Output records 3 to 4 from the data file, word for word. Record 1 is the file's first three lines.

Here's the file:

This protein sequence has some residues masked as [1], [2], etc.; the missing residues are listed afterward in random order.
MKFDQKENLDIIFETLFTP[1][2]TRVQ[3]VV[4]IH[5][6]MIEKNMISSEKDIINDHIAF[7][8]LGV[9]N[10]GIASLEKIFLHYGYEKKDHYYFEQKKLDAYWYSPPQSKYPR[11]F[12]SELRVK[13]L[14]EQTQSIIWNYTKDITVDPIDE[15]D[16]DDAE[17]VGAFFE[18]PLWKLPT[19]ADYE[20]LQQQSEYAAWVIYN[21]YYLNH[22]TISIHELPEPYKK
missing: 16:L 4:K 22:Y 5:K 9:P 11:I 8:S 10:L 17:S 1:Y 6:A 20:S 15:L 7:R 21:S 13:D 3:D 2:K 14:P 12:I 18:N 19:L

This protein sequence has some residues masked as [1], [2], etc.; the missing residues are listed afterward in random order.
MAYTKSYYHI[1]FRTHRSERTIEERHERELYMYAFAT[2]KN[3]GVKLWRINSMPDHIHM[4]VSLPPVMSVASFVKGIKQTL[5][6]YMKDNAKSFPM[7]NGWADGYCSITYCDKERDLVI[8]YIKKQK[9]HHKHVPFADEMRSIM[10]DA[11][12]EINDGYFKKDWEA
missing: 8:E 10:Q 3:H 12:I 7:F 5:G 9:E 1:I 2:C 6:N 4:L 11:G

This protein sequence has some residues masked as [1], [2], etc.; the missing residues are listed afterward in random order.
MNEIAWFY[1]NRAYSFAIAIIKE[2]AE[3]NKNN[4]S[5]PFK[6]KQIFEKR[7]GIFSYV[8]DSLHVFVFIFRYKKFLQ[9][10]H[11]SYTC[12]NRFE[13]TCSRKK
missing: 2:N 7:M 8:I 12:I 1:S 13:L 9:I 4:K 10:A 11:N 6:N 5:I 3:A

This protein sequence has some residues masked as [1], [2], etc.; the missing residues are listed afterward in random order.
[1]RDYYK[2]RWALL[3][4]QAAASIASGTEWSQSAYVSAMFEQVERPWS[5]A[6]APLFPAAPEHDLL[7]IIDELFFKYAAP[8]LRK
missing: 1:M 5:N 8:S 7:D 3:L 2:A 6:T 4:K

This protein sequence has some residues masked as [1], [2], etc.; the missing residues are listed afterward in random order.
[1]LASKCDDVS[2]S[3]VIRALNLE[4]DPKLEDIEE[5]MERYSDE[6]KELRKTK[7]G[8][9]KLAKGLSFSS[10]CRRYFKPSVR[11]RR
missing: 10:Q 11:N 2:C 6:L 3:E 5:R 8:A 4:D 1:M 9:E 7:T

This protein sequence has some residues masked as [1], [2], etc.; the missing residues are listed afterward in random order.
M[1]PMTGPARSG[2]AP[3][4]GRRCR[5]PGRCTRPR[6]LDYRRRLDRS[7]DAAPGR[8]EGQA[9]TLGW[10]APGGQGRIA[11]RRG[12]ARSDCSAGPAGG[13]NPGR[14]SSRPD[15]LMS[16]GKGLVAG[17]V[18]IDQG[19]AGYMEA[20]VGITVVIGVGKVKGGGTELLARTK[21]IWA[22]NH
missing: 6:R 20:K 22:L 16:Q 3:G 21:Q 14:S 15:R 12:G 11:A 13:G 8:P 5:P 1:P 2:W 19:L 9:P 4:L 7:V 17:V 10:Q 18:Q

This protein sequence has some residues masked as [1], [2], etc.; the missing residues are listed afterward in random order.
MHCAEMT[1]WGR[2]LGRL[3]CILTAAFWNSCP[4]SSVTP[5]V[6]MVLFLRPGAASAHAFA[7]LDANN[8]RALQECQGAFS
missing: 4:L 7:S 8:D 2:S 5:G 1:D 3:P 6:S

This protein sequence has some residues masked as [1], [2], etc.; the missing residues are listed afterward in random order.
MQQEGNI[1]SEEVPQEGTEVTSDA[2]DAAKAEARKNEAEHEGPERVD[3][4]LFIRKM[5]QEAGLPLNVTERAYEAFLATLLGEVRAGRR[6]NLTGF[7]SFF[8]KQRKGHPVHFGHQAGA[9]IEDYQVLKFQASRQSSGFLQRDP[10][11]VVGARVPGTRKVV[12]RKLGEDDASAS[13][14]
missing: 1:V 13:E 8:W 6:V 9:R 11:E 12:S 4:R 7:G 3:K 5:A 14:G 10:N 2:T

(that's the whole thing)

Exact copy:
This protein sequence has some residues masked as [1], [2], etc.; the missing residues are listed afterward in random order.
MNEIAWFY[1]NRAYSFAIAIIKE[2]AE[3]NKNN[4]S[5]PFK[6]KQIFEKR[7]GIFSYV[8]DSLHVFVFIFRYKKFLQ[9][10]H[11]SYTC[12]NRFE[13]TCSRKK
missing: 2:N 7:M 8:I 12:I 1:S 13:L 9:I 4:K 10:A 11:N 6:N 5:I 3:A

This protein sequence has some residues masked as [1], [2], etc.; the missing residues are listed afterward in random order.
[1]RDYYK[2]RWALL[3][4]QAAASIASGTEWSQSAYVSAMFEQVERPWS[5]A[6]APLFPAAPEHDLL[7]IIDELFFKYAAP[8]LRK
missing: 1:M 5:N 8:S 7:D 3:L 2:A 6:T 4:K